Maternity of Campinas registers outbreak of syncytial virus and blocks beds
Due to the occurrence of a respiratory syncytial virus outbreak, the Maternidade de Campinas decided to suspend hospitalizations in the neonatal intensive care unit, where newborn infants are born premature or at risk.
There are four cases of babies with the health condition. According to the institution, the measure is preventive, to avoid new cases. The hospital continues to function normally for clinical, surgical and gynecological cases.
Syncytial virus is a major cause of respiratory infections in newborns and young children. Respiratory syncytial virus infection may be severe in some cases, especially in preterm infants and infants with underlying health conditions.
The clinical picture of infants remains stable and further monitoring is recommended to prevent the spread of the virus.
Given the determination of the Municipal Health Secretary (SMS), the Maternidade de Campinas, until the situation is normalized, will be carrying out the hospitalization only of low-risk pregnant women of 37 completed or more gestational weeks and that, , are in labor.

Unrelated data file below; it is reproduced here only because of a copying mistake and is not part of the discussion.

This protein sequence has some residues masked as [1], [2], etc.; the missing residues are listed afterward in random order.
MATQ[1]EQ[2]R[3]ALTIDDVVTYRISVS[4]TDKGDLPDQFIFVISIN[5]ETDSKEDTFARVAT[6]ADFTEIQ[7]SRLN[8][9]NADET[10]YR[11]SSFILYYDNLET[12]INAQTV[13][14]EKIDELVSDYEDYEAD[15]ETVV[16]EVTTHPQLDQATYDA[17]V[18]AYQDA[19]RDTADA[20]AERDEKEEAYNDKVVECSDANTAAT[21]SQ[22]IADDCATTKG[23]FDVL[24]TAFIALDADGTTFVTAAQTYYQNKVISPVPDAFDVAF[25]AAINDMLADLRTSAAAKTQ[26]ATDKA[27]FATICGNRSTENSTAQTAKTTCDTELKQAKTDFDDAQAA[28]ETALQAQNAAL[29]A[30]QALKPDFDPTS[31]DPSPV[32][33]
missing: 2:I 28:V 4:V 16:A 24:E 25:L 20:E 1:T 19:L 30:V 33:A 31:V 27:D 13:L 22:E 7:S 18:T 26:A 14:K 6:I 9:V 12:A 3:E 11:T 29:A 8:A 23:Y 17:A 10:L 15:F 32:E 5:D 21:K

Also according to the determination of the Municipal Health Department, Maternity informs that it maintains the block of beds for scheduled cesareans and high-risk pregnant women.
Furthermore, they are not being accepted transfers of newborns and pregnant women from other hospitals until the situation is fully resolved.
From yesterday until 9am five maternity deliveries were performed today. The average daily rate is 30 deliveries per day.
Preventing the Syncytial Virus
The guidance of doctors is that at this time of year, parents of newborns avoid agglomerations and receive visits from relatives and friends who have common symptoms of influenza.
Dentists are playing an active role in helping patients address potentially serious breathing problems that occur during sleep. The American Dental Association defines apnea obstructive sleep disorder as a disorder in which breathing is interrupted for short periods of time during sleep. In a review article published in the May 9, 2009 issue of the Journal of the American Dental Association, researchers report that a periodic lack of oxygen in the blood can cause harmful effects throughout the body.
The vaccine against the zika virus developed by the Evandro Chagas Institute was able to prevent transmission of the disease in mice and monkeys and during gestation of mouse females. According to a report released last week by Nature Communications, this is one of the most advanced studies to provide a vaccine against the disease that can protect women and children from microcephaly and other neurological changes caused by the virus.